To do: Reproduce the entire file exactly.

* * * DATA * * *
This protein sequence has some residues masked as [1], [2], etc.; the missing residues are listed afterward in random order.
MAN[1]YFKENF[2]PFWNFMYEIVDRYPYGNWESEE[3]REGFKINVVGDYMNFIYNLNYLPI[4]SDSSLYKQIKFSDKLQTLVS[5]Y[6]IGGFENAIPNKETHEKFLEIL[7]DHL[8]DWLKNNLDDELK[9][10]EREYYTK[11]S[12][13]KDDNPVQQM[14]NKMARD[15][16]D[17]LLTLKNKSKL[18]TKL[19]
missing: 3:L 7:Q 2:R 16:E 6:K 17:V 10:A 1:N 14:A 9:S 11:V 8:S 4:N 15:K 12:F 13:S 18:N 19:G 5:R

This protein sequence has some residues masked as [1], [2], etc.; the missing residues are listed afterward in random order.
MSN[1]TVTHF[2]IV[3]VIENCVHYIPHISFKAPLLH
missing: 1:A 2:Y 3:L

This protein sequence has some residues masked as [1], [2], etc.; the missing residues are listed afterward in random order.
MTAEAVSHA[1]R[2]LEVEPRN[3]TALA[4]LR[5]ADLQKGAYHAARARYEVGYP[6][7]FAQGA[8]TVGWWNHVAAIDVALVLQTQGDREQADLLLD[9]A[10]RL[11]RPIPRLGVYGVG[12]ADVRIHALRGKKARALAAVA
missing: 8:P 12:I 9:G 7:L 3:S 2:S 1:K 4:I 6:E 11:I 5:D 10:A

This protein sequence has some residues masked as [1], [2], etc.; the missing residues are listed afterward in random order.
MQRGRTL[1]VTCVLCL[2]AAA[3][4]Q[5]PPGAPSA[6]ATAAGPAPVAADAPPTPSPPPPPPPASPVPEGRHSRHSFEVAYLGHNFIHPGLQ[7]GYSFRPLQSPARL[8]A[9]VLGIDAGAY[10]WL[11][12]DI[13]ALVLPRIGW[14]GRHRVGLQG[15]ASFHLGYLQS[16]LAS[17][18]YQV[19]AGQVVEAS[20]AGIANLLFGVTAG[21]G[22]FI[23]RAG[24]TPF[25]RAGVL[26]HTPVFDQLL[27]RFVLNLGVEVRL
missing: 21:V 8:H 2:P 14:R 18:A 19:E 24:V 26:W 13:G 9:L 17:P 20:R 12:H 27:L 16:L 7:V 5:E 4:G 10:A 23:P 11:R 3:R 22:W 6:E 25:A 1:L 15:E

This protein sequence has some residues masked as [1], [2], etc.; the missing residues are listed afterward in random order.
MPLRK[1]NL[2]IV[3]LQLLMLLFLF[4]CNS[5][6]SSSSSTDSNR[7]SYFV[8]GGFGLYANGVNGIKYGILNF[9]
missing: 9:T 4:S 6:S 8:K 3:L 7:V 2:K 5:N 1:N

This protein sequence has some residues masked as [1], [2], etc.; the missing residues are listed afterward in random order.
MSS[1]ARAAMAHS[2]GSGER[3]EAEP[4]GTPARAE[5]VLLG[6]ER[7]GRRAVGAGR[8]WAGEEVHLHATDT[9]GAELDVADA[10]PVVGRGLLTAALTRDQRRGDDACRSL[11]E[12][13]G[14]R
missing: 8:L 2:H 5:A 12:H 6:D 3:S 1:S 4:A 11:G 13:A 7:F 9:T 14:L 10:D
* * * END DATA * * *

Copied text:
This protein sequence has some residues masked as [1], [2], etc.; the missing residues are listed afterward in random order.
MAN[1]YFKENF[2]PFWNFMYEIVDRYPYGNWESEE[3]REGFKINVVGDYMNFIYNLNYLPI[4]SDSSLYKQIKFSDKLQTLVS[5]Y[6]IGGFENAIPNKETHEKFLEIL[7]DHL[8]DWLKNNLDDELK[9][10]EREYYTK[11]S[12][13]KDDNPVQQM[14]NKMARD[15][16]D[17]LLTLKNKSKL[18]TKL[19]
missing: 3:L 7:Q 2:R 16:E 6:K 17:V 10:A 1:N 14:A 9:S 11:V 8:S 4:N 15:K 12:F 13:S 18:N 19:G 5:R

This protein sequence has some residues masked as [1], [2], etc.; the missing residues are listed afterward in random order.
MSN[1]TVTHF[2]IV[3]VIENCVHYIPHISFKAPLLH
missing: 1:A 2:Y 3:L

This protein sequence has some residues masked as [1], [2], etc.; the missing residues are listed afterward in random order.
MTAEAVSHA[1]R[2]LEVEPRN[3]TALA[4]LR[5]ADLQKGAYHAARARYEVGYP[6][7]FAQGA[8]TVGWWNHVAAIDVALVLQTQGDREQADLLLD[9]A[10]RL[11]RPIPRLGVYGVG[12]ADVRIHALRGKKARALAAVA
missing: 8:P 12:I 9:G 7:L 3:S 2:S 1:K 4:I 6:E 11:I 5:D 10:A

This protein sequence has some residues masked as [1], [2], etc.; the missing residues are listed afterward in random order.
MQRGRTL[1]VTCVLCL[2]AAA[3][4]Q[5]PPGAPSA[6]ATAAGPAPVAADAPPTPSPPPPPPPASPVPEGRHSRHSFEVAYLGHNFIHPGLQ[7]GYSFRPLQSPARL[8]A[9]VLGIDAGAY[10]WL[11][12]DI[13]ALVLPRIGW[14]GRHRVGLQG[15]ASFHLGYLQS[16]LAS[17][18]YQV[19]AGQVVEAS[20]AGIANLLFGVTAG[21]G[22]FI[23]RAG[24]TPF[25]RAGVL[26]HTPVFDQLL[27]RFVLNLGVEVRL
missing: 21:V 8:H 2:P 14:R 18:A 19:E 24:V 26:W 13:G 9:L 17:P 20:R 12:H 27:L 16:L 7:V 5:E 4:G 10:A 23:P 11:R 3:R 22:W 6:E 25:A 1:L 15:E

This protein sequence has some residues masked as [1], [2], etc.; the missing residues are listed afterward in random order.
MPLRK[1]NL[2]IV[3]LQLLMLLFLF[4]CNS[5][6]SSSSSTDSNR[7]SYFV[8]GGFGLYANGVNGIKYGILNF[9]
missing: 9:T 4:S 6:S 8:K 3:L 7:V 2:K 5:N 1:N

This protein sequence has some residues masked as [1], [2], etc.; the missing residues are listed afterward in random order.
MSS[1]ARAAMAHS[2]GSGER[3]EAEP[4]GTPARAE[5]VLLG[6]ER[7]GRRAVGAGR[8]WAGEEVHLHATDT[9]GAELDVADA[10]PVVGRGLLTAALTRDQRRGDDACRSL[11]E[12][13]G[14]R
missing: 8:L 2:H 5:A 12:H 6:D 3:S 1:S 4:A 11:G 13:A 7:F 9:T 14:L 10:D